Awaiting the oven
    Sweet and savory
    The finished product
    I also thought I'd share an actual recipe for my lunch this week. Fun!

    Hulled Barley with Roasted Summer Vegetables
    Makes 5 hearty servings


    1 1/2 cups hulled barley
    Three medium summer squash, any variety (I used 2 yellow squash and 1 zucchini)
    1 large or 2 small sweet bell peppers, any color
    1/2 tsp dried thyme
    1 15-ounce can chickpeas, about 1 1/2 cups (apparently I can't go more than a week without eating chickpeas for lunch)
    5 hard boiled eggs (see below)
    5-10 ounces baby spinach (depending on how much you like spinach), washed and dried
    Juice of one lemon
    3-4 tablespoons total olive oil, divided
    salt and pepper

    1. Rinse the barley with cold water (use a fine-mesh sieve so you don't lose them down the sink!)
    2. Combine 3 cups water, 1 tsp olive oil and 1/4 tsp salt in a medium saucepan and bring to a boil. Add barley and reduce heat to a simmer. Cook barley for 40-50 minutes until tender but still chewy. Drain any excess water and set aside to cool.
    3. Preheat oven to about 400F (my oven is wonky, you may need to go up to 425F)
    4. Chop the squash and pepper into 3/4-inch cubes. Toss with 1-2 tablespoons olive oil, thyme and about 1/4 teaspoon each salt and pepper. Arrange on a foil-lined baking sheet.Roast your veggies for 20-30 minutes, turning once. 
    5.  For the hard boiled eggs, place in a medium saucepan and cover with cold water by 1 inch. Cover and bring to a boil over medium heat, then remove from heat and let sit for 5 minutes. Drain and place eggs in a bowl of cold water.
    6. Assembly time! I layer the barley on the bottom of my plastic containers, then the chickpeas (open the can, drain and rinse), then the veggies, then one peeled and quartered hard boiled egg. Spinach can be kept separately, so it stays dry, and handfuls can be added to each container in the morning or the night before. 
    7. The dressing this week is equal parts lemon juice and olive oil with salt and pepper, about 1/4 teaspoon of each. I mix it in a small plastic container and keep it in the break room refrigerator at work, so every day I can just shake it up and pour a little on my salad right at lunchtime. 

    Monday, October 4, 2010

    Favorites: Easy Chocolate Cookies

    Sometimes I just really want some warm chocolate cookies. And I don't want to wait too long :) This recipe, from Cooking Light, is perfect for those times. And it uses ingredients I almost always have on hand.  

    Not only are these quick to make, but easy to clean up after as well - you can make the dough in one small saucepan on the stove. I added a handful of semi-sweet chocolate chips to the warm cookie dough and swirled them around a bit before scooping tablespoons of dough onto the baking sheet. Definitely not necessary, but a nice touch if you have chocolate chips around. 

    Cocoa Fudge Cookies, from Cooking Light
    Makes 20-24 cookies

    • 1 cup all-purpose flour (I used 1/2 cup whole wheat pastry flour + 1/2 cup spelt flour)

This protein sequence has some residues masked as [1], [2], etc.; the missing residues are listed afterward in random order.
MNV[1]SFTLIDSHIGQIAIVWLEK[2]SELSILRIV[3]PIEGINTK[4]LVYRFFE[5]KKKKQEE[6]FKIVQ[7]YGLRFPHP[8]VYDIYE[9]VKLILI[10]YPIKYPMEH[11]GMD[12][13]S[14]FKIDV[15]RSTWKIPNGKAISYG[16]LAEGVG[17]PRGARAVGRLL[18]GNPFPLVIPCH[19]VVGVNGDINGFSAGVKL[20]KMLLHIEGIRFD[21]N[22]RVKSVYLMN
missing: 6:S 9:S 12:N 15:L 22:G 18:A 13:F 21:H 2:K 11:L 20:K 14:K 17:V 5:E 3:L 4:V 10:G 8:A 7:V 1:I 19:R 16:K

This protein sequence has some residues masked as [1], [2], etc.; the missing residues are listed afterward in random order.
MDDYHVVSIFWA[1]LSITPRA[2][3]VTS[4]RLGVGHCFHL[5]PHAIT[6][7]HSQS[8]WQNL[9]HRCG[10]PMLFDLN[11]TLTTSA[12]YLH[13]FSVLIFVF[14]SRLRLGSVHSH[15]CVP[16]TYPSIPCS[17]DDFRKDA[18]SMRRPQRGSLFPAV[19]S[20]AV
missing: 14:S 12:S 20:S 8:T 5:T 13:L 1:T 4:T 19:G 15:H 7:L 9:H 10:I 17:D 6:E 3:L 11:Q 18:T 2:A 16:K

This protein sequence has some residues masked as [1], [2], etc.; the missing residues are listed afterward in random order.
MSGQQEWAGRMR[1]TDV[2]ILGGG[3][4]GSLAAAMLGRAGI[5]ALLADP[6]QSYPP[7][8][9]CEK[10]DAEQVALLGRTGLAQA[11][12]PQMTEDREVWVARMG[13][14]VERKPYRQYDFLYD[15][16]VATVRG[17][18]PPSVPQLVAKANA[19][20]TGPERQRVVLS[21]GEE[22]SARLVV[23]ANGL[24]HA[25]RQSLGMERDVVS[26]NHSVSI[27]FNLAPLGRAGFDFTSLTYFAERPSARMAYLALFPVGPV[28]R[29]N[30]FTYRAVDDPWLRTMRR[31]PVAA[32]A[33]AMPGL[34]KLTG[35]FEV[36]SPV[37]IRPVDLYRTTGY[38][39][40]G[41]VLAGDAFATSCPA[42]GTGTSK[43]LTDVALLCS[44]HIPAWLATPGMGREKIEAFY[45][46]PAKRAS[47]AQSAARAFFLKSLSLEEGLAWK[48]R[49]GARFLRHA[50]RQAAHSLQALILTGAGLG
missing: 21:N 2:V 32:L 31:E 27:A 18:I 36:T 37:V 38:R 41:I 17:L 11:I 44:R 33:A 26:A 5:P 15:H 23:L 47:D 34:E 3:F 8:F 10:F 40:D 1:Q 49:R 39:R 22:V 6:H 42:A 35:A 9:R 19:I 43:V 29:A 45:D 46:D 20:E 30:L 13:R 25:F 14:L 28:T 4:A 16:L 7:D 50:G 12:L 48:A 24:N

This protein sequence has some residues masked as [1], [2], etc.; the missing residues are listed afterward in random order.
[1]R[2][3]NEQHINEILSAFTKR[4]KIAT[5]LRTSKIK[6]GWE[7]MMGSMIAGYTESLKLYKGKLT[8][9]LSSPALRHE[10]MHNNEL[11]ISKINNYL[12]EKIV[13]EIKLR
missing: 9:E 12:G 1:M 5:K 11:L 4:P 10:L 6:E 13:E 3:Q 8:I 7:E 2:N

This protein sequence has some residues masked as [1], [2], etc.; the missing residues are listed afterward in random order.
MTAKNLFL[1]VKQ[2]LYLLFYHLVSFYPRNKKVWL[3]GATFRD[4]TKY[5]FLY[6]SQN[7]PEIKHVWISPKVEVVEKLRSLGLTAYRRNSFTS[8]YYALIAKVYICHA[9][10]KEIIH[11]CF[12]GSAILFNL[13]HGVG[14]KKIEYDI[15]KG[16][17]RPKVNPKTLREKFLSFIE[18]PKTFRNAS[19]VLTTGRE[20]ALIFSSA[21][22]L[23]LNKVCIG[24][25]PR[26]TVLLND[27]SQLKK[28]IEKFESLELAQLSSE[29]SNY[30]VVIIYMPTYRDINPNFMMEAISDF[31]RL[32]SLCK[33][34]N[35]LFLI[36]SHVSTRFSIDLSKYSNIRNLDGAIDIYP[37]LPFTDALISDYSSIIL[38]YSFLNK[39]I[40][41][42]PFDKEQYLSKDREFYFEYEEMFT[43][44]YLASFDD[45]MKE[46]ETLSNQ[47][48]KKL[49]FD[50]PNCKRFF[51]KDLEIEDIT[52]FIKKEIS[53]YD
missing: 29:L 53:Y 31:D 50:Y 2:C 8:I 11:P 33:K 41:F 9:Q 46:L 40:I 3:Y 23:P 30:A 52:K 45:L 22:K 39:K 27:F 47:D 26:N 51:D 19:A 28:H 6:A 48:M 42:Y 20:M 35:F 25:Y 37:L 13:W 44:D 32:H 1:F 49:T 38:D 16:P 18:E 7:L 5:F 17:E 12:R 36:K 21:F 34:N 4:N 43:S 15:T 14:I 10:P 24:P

• 1/4 teaspoon baking soda
    • 1/8 teaspoon salt

    • 5 tablespoons butter
    • 7 tablespoons cocoa powder
    • 2/3 cup granulated sugar
    • 1/3 cup brown sugar (light or dark)
    • 1/3 cup plain yogurt
    • 1 teaspoon vanilla extract
    1. Preheat oven to 350F.
    2. In a small bowl whisk together the flour, baking soda and salt.
    3. In a medium saucepan over medium heat, melt the butter. Turn off the heat, add the cocoa powder and the sugars and stir to combine.
    4. Add the yogurt and vanilla extract.
    5. Add the flour mixture and stir until just combined.
    6. Add a handful of chocolate chips or dried cherries if desired!
    7. Drop tablespoons of dough onto a parchment paper-lined baking sheet and flatten slightly.
    8. Bake 8-10 minutes until edges are set (err on the side of underbaking, since there are no eggs in the dough after all)
    9. Cool on a wire rack for at least 5 minutes.
    This is the first in a series of "favorites" that I'll be posting.  Check back for more to come!

    Friday, October 1, 2010

    Weekly Lunch: Chickpeas and Quinoa (again) with Delicata Squash

    You may be able to detect a formula with my weekly lunches by now: some kind of whole grain, some kind of legume, a couple of veggies, and one or two "extras" like cheese or nuts. Add in a simple vinaigrette and you have lunch!

    Luckily, it's a formula that allows for a lot of variety, so I don't get bored with it. The star of this week's show was a lovely delicata squash - one of my favorites. Here is what I did with it:
    1. Peel your squash with a vegetable peeler. Unless of course you have a thick-skinned squash, in which case you will need to use a sharp knife. Delicata tend to have a thinner skin so a veg peeler works well, which is one of the reasons I like them so much.
    2. Cut the peeled squash in half, lengthwise, and use a spoon to scoop out the seeds. If you are not lazy, you can free the seeds from the squash innards, parboil them in salted water, and roast them! But this was a small squash (with a small number of seeds) so I decided it wasn't worth the effort.
    3. Cut the squash halves into slices, then cut the slices into 1/2" chunks. 
    4. Toss the squash chunks with equal parts olive oil and balsamic vinegar (I used about 1 tbs. each for my small squash) and a bit of salt and pepper. 
    5. Spread squash chunks on a foil-lined baking sheet (again, laziness requires easy cleaning) and place in a preheated 375F oven for about 20 minutes. I usually check on them halfway through and turn them over to encourage even browning. 
    6. Try not to eat them all in one sitting!

    And here is the finished product: baby greens, quinoa, canned chickpeas, toasted hazelnuts, a sprinkle of feta, the lovely squash chunks, and my favorite balsamic-mustard vinaigrette. Yum!!